dimanche, mars 20, 2005

In Malta

Pro Nuptiae

�They say that love is blind and marriage is an institution. I am still not
ready for an institution for the blind.�

My visit to Malta this Easter was sort of forced. I had not planned for a homecoming before May but then a very good friend of mine announced his plans to get married on St. Joseph�s feast and so I postponed any plans of discovering another corner of Europe in deference to this monumental occasion. All my close friends from the magnificent Law Class of �99 have caught the matrimonial bug over the past few years. The leftover bachelors are few and far between and our numbers are dwindling.

Considering that out of the remaining four, two will almost surely be marrying within the next year that just leaves me and the evergreen Chris Grime without any rings on our fingers. I am not worried about this and feel reassured by the fact that everyone has their own time and pace.
A bachelor�s life in Malta is different to that on the continent. I find the slight hints of �bachelor equals irresponsible bastard� moderately irritating. I tend to find the illogical dilemma between the eternal postponement of marriage and the constant craving for offspring more confusing. Yep. I confess. I want kids. Four of them, preferably, and a mixture of femmes and hommes. I am reading a highly recommendable light entertainment book which takes bachelors and married life as its main subject � �the best a man can get" by john o�farrell. If you can get your hands on it it will be a good book for next summer�s sun-bathing afternoons.

Meanwhile back in the city

Wedding apart, Malta has not shied away from providing various issues of entertainment throughout my stay. I love the petrol crisis. From Luxembourg the lack of gas cylinders seemed almost surreal. Driving past queues and queues of cars waiting patiently to fill their tank before the petrol-strike-that-never-really-came set in was the best kind of homecoming. Don�t get me wrong. I do not like the fact that things still happen this way in this country. My amusement is however fired by this wry knowledge that these things happen because we still let them happen. We let the GWU think it knows what is best for the country's workers by supporting it in the thousands. We are bred to support our duopoly and give no breathing space to new ideas� no... we strangle them at birth in a country where the only abortion permissible is that of new ideas.

I supported Alternattive Demokratika in the last European elections. I do not consider myself a partitarju � a party member or supporter. My hope was just that it was the right time to send a message that new ideas, though not the final solution, could certainly help infuse Maltese politics with new directions. And forget about the new spring. It will never come the way we are going. An eluded Labour party believing it is winning simply because it is hanging on to its core will just not do. The non-voters who wisely protest by not turning up at Local Councils elections however will never be able to really positively express their need for change because unfortunately there are no alternatives.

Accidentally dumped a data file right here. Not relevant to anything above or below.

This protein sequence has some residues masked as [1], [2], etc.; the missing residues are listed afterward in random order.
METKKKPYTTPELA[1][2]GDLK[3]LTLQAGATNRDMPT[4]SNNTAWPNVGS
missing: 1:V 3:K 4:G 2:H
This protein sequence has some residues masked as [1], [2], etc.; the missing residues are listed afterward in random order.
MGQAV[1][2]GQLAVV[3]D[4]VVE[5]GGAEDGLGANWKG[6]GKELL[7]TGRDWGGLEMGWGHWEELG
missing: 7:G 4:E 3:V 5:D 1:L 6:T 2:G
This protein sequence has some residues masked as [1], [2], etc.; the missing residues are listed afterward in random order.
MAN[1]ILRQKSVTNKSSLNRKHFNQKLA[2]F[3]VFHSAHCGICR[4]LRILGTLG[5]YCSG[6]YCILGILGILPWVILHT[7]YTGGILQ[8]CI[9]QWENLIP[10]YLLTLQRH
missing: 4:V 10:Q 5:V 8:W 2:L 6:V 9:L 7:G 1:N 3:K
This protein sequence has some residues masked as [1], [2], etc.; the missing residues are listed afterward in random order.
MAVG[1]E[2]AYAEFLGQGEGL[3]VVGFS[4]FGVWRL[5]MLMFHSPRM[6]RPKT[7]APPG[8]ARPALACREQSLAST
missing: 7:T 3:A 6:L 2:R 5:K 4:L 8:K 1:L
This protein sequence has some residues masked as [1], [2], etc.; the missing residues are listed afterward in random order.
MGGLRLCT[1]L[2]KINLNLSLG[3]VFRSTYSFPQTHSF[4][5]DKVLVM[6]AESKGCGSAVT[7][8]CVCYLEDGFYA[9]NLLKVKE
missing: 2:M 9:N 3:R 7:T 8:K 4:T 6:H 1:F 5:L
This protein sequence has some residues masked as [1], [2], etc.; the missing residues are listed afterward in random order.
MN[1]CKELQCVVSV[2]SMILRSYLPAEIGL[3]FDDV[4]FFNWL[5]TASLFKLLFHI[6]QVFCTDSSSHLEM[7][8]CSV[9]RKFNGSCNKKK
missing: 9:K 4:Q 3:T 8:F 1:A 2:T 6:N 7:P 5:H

No ideas. No gas. No petrol.
Let us just all lie back in the sun and relax.
I�m afraid its in the genes.


What is it with this country�s hatred of proper organized transport and parking? I am a part-time Paceville resident with a vested interest in the solution of parking problems for residents of Malta�s centre of alcotainment. The local council of St. Julian�s seems to be trying to solve the problems of our Borough (yeah wishful thinking). It�s just that the business people believe that organized parking is not a solution for the area. Good parking is bad business. It scares customers. Rubbish.

In Luxembourg any trip to the city also involves payment for parking. Up to �4 can be paid on an expensive night. No one complains. No long queues of traffic and the 4 parkings around the city centre serve their purpose. Customers still custom, patrons patronise and businessmen still do their business. I just believe that we always want the easy way out. The Paceville businessman is used to milking the easy money � ready to milk the last youngster's last cent by selling cheap beer. The basest form of business remained the Lm1 bottles of water in discotheques who abused of the ecstatic revelers' necessity for H2O. They never complain about taxis costing the earth. They never thought that lobbying for an efficient Night Transport Service will add business, add customers, and solve transport and jamming problems. No. They just want the easy buck. Oppose progress. Be destructive so long as the money (hopefully) rolls in. Outside the door of their establishment lies another world� and they do not care in the least.

It pains me to write this because I do know that there are some hard working individuals who would love to earn the honest buck but it just goes to show the inability of Maltese to think in terms of the common good.

So long for now.

I am off to watch Neverland again, but this time in Valletta� our very own Neverland.

And by the way� this blog might switch to Maltese�.

1 commentaire:

Nikol a dit…

even funnier is the Gozo Priest Brigade fighting over who should organise the Easter procession. Per la serie : Men in Skirts.

Bet these gozitan feuds don't happen in idyllic Luxembourg.. or maybe they do...